It’s not a question of looks. Sports bras are essential for female runners to protect the Cooper’s ligaments that support the breasts from stretching. Run without a sports bra and hurts – big time.
You Will Develop Envious Calf Muscles
Best chat up line ever? Walking around a bookstore in Sydney I was asked “How did you get such great calf muscles? You must be a runner!”
Now my calf muscles have been admired by many, but using it as a chat-up line was a first!
Running will build your calf muscles giving you shapely legs.
There is a downside. You will no longer be able to fit into skinny jeans, skinny boots, or anything that requires stick-thin skinny legs. Will it bother you? I doubt it. You’ll be too busy running…
Your Arms Will Shrink
This is another downside of losing weight. If you’re running intensely, the muscles you’re not using will slim down. That means no more arm muscles.
There is a way to prevent weedy arms. Combine running with yoga or any other weight-bearing exercise that gives your arms a good workout.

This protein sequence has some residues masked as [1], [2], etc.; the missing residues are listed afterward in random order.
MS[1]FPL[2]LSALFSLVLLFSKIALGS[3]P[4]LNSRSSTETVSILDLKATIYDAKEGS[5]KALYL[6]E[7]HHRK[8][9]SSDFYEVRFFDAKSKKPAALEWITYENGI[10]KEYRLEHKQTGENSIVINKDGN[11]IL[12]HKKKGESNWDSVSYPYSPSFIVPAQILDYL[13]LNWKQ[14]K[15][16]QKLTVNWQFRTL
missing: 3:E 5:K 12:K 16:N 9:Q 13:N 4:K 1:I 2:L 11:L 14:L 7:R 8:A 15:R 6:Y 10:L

You Will Have The Best Butt Ever
Running doesn’t just tone your legs, it tones everything below the waist. Think stomach muscles of steel and a butt to die for.
When you run you’re really working your gluteal muscles. That means an envious butt without having to hit the gym.
You’ll Sleep Better
Physical exercise increases the amount of time in deep sleep and can help with insomnia. The only proviso is to avoid intense activity in the hours before bedtime.
(No cramming in a run late at night because you forgot to go earlier – set your alarm for an early morning run instead).
Run earlier in the day and feel the benefits when it’s time to get some shut-eye. Sleep soundly and awaken refreshed.
You’ll Feel Terrific
Running just makes you feel great. It gives you energy and builds confidence making you more outgoing. However, when it comes to “How running changes your body” it’s about more than just the physical side.
It’s a wonderful way of making friends and you’ll find yourself enjoying your journey towards becoming a fitter, healthier person.
Being able to move better, run to catch a bus, get the maximum use out of your body, just makes you feel terrific.
You’ll Stop Overthinking Everything
The runner’s high isn’t a myth. Running releases endorphins creating a natural high. This way you get to feel good without any side effects.
It could be the endorphins or just the benefits of exercise, but running creates positive outlooks, helps you stop overthinking and sweating the small stuff. Life’s just better when you’re running regularly.
What Does Running Do To Your Body?